Sunday, February 26, 2006
The Reichstag Fire, February 27, 2006
Today in 1933, the Reichstag building in Berlin, Germany was set ablaze. It can be argued that no other act of arson in human history had as big an effect as the destruction of this building did. The fire at the Reichstag was a pivotal event in the coming to power of the Nazi regime in Germany.
The Reichstag building was the home of the German Parliment. Before the fire, the Nazi party held only 32% of the seats in the body, but Adolf Hitler had been sworn into office as Chancellor on January 30th, 1933, meaning that he was the head of government right behind President Paul von Hindenberg, who was very near the end of his life and was probably suffering from senility. He convinced the ailing President to dissolve the Reichstag and hold new elections in March, 1933, something that he legally had the power to do. Hitler’s goal was to gain control of the government at the ballot box, using an anti-Communist platform as a means of convincing the German population that emergency powers had to be granted to the Chancellor.
The fire happened at a very convenient time, just a week before the March 5th elections. When police and firefighters arrived on the scene, they discovered a Dutch Communist, Marinus van der Lubbe, hiding at the scene. Hitler was soon there as well and immediately declared that the Communists were behind the arson. He had the party leaders arrested and then contacted President Hindenburg, who agreed to sign the Reichstag Fire Decree, which suspended the constitution and essentially made Adolf Hitler a dictator.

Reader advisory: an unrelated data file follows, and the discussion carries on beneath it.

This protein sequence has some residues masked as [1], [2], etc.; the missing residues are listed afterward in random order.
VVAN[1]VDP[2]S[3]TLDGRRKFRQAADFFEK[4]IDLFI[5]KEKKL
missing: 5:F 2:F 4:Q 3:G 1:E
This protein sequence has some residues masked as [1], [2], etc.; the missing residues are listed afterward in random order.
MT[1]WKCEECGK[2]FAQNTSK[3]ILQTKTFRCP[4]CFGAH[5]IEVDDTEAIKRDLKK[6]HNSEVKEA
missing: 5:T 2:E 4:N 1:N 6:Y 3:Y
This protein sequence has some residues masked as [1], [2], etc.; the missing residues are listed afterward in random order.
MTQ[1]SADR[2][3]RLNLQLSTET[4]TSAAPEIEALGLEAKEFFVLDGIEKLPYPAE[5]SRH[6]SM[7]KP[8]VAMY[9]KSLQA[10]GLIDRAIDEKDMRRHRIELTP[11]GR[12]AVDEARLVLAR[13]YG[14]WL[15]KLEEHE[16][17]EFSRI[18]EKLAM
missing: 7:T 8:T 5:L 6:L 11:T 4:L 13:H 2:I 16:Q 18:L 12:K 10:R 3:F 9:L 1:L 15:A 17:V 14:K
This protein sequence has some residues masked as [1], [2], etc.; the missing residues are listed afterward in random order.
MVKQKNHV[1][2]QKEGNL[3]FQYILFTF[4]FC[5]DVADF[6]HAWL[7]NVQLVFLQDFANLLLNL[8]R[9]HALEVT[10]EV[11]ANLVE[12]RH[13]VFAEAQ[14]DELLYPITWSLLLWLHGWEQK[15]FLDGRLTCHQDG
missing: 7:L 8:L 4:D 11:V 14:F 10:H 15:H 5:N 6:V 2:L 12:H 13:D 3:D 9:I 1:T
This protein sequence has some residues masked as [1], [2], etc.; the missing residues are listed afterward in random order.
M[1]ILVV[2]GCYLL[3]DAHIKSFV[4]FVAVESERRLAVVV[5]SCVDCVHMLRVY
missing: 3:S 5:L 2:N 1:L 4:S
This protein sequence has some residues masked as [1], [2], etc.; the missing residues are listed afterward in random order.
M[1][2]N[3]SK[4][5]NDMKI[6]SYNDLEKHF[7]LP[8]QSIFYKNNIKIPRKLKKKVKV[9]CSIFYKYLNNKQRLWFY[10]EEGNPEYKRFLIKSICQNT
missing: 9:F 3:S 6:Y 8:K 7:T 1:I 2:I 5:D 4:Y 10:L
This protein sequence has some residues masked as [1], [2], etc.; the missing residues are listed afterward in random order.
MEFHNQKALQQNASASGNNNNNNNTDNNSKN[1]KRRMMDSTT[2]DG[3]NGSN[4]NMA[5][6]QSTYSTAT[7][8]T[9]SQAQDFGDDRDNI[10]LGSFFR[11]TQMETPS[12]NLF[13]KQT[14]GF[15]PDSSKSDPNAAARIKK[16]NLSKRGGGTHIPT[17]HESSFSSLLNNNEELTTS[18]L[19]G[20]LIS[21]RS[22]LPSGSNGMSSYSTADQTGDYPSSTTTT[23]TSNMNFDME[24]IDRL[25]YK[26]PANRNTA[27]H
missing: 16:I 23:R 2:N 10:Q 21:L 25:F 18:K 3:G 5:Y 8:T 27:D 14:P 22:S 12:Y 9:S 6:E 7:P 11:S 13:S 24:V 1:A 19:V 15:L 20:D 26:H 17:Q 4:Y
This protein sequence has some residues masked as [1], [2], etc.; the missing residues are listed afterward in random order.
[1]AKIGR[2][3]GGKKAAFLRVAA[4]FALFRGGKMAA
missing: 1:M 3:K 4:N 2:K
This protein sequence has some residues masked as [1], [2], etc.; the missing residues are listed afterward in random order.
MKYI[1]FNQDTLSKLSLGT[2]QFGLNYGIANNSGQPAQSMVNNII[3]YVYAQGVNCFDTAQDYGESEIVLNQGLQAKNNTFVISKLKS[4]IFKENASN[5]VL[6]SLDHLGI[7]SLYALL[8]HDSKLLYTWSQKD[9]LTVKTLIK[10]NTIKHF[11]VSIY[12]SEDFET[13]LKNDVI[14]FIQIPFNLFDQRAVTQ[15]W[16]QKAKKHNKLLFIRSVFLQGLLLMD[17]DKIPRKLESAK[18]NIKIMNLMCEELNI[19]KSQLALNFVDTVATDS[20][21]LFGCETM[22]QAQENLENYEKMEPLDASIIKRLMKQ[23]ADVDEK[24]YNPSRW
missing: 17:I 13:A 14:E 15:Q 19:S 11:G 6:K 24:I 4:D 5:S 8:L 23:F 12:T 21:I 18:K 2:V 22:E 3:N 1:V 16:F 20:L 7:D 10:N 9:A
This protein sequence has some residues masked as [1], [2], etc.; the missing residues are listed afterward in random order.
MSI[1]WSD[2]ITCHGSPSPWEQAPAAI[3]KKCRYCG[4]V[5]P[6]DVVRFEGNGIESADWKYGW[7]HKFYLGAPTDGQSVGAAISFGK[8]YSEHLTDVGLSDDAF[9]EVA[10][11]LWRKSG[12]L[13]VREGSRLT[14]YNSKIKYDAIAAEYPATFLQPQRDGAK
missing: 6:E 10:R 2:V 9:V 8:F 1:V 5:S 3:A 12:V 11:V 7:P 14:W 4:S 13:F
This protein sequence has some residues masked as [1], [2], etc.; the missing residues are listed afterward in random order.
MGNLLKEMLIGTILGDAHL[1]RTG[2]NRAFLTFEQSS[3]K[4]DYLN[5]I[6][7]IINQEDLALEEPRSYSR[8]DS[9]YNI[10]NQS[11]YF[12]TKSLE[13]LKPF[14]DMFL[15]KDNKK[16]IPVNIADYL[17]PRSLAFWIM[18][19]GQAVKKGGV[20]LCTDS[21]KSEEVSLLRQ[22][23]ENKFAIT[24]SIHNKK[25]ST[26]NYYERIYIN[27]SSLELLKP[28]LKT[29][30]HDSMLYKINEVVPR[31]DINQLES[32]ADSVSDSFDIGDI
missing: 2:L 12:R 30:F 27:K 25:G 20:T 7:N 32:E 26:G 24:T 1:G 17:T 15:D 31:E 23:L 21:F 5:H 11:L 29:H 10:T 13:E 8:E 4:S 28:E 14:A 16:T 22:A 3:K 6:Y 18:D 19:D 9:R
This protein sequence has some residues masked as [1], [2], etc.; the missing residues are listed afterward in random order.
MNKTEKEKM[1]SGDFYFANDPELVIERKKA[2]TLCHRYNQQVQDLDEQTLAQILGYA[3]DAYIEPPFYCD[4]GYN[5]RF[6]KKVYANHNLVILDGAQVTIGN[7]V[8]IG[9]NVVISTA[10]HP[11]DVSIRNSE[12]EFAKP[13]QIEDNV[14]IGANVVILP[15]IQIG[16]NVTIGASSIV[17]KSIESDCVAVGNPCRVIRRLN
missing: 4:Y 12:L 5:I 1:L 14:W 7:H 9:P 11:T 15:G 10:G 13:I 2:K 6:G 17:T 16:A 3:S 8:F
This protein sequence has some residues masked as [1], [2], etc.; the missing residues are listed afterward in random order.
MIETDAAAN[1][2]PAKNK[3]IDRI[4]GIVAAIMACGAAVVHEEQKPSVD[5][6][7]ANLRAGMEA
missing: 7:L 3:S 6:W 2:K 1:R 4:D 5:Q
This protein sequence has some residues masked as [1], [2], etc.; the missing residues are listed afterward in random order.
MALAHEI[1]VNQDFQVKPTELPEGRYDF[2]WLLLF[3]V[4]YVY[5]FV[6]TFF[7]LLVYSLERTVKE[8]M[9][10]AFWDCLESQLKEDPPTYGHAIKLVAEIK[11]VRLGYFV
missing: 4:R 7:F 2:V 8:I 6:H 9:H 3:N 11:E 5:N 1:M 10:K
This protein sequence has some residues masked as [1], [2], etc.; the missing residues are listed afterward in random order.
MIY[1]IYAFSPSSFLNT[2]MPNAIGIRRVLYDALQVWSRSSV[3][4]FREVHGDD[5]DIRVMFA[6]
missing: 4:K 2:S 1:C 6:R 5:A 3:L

The March 5th elections went well for the Nazis, but not as well as they had hoped. They turned to bribery, extortion and outright bullying to form a coalition of parties that would vote with them in favor of the Enabling Act, a piece of legislation which allowed the Chancellor, who was Hitler, to pass laws and issue decrees without consulting the Reichstag. The Act was passed; Hitler was made a legal dictator in everything but name.
van der Lubbe, the man found at the scene of the fire, was put on trial, found guilty and was executed. Three other leaders of the Communist Party were put on trial, but they successfully defended themselves and were set free. Hitler was infuriated at this outcome and decreed that all future trials dealing with treason would be dealt with by People’s Courts which could be easily controlled by the Nazis.
It is still a mystery as to who actually set the fires that engulfed the Reichstag building that night 73 years ago, but the convenient timing of the act points towards the Nazis themselves as the real perpetrators. At the Nuremberg trials after the Second World War, German General Franz Halder stated that he heard Hermann Goring actually joke about having set the fire himself, although he later denied he ever made a statement like that.
One thing is certain: the Nazi Party in Germany, with Adolf Hitler as its head, used the fire to gain unprecedented political power and set in motion a chain of events that would eventually lead to a world war and the deaths of nearly 60 million people.